The second part of the experiment was then to leave out all that intermediate 'Alexander stuff' just to see what would happen. Here it was interesting how difficult people found it not to do their usual 'teaching' stuff. They felt as if they were no longer doing the Technique, or that they couldn't possibly teach, or that they would be no good without their extra 'Alexander armour'. It revealed a lot.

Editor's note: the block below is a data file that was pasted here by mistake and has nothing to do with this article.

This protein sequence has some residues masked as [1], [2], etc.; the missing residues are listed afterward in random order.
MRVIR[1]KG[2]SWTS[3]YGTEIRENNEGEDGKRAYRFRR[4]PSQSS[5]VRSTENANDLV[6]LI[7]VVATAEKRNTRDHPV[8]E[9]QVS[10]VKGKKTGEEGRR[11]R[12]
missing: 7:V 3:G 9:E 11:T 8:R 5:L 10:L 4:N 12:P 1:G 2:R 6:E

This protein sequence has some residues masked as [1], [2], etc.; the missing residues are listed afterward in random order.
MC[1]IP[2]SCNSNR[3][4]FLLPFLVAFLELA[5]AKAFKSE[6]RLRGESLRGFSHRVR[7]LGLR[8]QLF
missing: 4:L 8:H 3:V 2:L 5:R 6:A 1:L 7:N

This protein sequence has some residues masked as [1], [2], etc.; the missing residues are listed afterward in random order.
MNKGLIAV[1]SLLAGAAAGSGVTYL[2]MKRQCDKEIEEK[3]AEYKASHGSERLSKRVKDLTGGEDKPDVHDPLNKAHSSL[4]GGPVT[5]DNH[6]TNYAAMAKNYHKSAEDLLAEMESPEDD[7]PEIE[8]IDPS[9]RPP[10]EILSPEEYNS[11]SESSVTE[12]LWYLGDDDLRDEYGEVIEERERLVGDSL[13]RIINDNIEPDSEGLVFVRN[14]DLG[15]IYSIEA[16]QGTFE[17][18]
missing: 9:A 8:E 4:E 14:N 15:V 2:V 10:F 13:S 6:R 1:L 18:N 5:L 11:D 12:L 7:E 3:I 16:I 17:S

But the most fascinating (and powerful) thing was what actually happened when the 'teachers' didn't do all their 'teacherness'. The 'pupil' being worked with and the observing group all could see and feel the change. In their own way each person felt that the teacher was 'more with them' as opposed to behind their teacherness. They felt more 'allowed', more 'space and warmth'. It was as if the teacher by being more themselves allowed the pupil to be more themselves, which felt good and was appreciated. The pupils found themselves less concerned with what was supposed to happen and less anxious of what was expected of them. They were more present with the rest of the group and less drawn in to some inner physical feeling process. For most participants this was all quite unexpected and interesting. Once the teachers got over their difficulty in letting go of the perceived necessity to 'direct', etc. they also felt more at ease and had more enjoyment in what they were doing. They didn't have to do the teaching, they could be the teaching. In other words, they could be teachers.